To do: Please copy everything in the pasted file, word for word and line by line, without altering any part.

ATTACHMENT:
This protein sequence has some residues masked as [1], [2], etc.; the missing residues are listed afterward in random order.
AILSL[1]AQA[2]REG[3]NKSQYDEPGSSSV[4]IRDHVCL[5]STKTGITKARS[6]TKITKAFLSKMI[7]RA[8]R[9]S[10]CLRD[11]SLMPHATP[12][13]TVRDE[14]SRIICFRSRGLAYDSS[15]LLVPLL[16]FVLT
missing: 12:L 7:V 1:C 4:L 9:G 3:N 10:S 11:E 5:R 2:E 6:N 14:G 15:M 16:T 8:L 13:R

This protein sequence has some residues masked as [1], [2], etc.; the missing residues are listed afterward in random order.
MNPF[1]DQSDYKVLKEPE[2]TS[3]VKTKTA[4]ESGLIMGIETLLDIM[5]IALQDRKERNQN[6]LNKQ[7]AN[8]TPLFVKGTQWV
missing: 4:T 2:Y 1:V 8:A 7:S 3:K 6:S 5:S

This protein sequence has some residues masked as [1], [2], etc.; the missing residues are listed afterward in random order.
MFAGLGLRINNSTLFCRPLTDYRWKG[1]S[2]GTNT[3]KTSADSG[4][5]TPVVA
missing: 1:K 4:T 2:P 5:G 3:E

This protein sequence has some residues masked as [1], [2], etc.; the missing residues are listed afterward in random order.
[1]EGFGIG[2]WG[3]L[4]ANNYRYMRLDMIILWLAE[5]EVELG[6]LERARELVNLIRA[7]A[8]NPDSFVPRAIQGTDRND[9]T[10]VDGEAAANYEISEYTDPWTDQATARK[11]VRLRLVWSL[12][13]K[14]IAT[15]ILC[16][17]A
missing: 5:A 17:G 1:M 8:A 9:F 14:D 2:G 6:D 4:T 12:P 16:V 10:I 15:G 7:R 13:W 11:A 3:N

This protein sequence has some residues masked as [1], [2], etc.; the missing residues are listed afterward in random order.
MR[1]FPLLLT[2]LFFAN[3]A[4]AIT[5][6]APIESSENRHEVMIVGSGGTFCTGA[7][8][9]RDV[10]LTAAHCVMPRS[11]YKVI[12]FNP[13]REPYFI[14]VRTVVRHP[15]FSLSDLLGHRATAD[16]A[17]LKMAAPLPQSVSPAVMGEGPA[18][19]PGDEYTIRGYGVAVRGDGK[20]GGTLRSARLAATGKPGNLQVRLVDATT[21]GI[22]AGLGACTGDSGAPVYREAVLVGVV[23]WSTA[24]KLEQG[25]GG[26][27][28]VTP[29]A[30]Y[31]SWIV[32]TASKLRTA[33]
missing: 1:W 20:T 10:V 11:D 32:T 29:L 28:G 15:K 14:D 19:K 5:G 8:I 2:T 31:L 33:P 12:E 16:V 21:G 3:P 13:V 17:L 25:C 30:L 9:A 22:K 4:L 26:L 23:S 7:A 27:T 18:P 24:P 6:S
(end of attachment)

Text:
This protein sequence has some residues masked as [1], [2], etc.; the missing residues are listed afterward in random order.
AILSL[1]AQA[2]REG[3]NKSQYDEPGSSSV[4]IRDHVCL[5]STKTGITKARS[6]TKITKAFLSKMI[7]RA[8]R[9]S[10]CLRD[11]SLMPHATP[12][13]TVRDE[14]SRIICFRSRGLAYDSS[15]LLVPLL[16]FVLT
missing: 12:L 7:V 1:C 4:L 9:G 3:N 10:S 11:E 5:R 2:E 6:N 14:G 15:M 16:T 8:L 13:R

This protein sequence has some residues masked as [1], [2], etc.; the missing residues are listed afterward in random order.
MNPF[1]DQSDYKVLKEPE[2]TS[3]VKTKTA[4]ESGLIMGIETLLDIM[5]IALQDRKERNQN[6]LNKQ[7]AN[8]TPLFVKGTQWV
missing: 4:T 2:Y 1:V 8:A 7:S 3:K 6:S 5:S

This protein sequence has some residues masked as [1], [2], etc.; the missing residues are listed afterward in random order.
MFAGLGLRINNSTLFCRPLTDYRWKG[1]S[2]GTNT[3]KTSADSG[4][5]TPVVA
missing: 1:K 4:T 2:P 5:G 3:E

This protein sequence has some residues masked as [1], [2], etc.; the missing residues are listed afterward in random order.
[1]EGFGIG[2]WG[3]L[4]ANNYRYMRLDMIILWLAE[5]EVELG[6]LERARELVNLIRA[7]A[8]NPDSFVPRAIQGTDRND[9]T[10]VDGEAAANYEISEYTDPWTDQATARK[11]VRLRLVWSL[12][13]K[14]IAT[15]ILC[16][17]A
missing: 5:A 17:G 1:M 8:A 9:F 14:D 2:G 6:D 4:T 12:P 16:V 10:I 15:G 7:R 13:W 11:A 3:N

This protein sequence has some residues masked as [1], [2], etc.; the missing residues are listed afterward in random order.
MR[1]FPLLLT[2]LFFAN[3]A[4]AIT[5][6]APIESSENRHEVMIVGSGGTFCTGA[7][8][9]RDV[10]LTAAHCVMPRS[11]YKVI[12]FNP[13]REPYFI[14]VRTVVRHP[15]FSLSDLLGHRATAD[16]A[17]LKMAAPLPQSVSPAVMGEGPA[18][19]PGDEYTIRGYGVAVRGDGK[20]GGTLRSARLAATGKPGNLQVRLVDATT[21]GI[22]AGLGACTGDSGAPVYREAVLVGVV[23]WSTA[24]KLEQG[25]GG[26][27][28]VTP[29]A[30]Y[31]SWIV[32]TASKLRTA[33]
missing: 1:W 20:T 10:V 11:D 32:T 29:L 28:G 15:K 14:D 19:K 5:G 8:I 2:T 31:L 33:P 12:E 16:V 21:G 3:P 13:V 17:L 25:C 30:L 9:A 22:K 4:L 26:L 23:S 7:A 27:T 18:P 24:P 6:S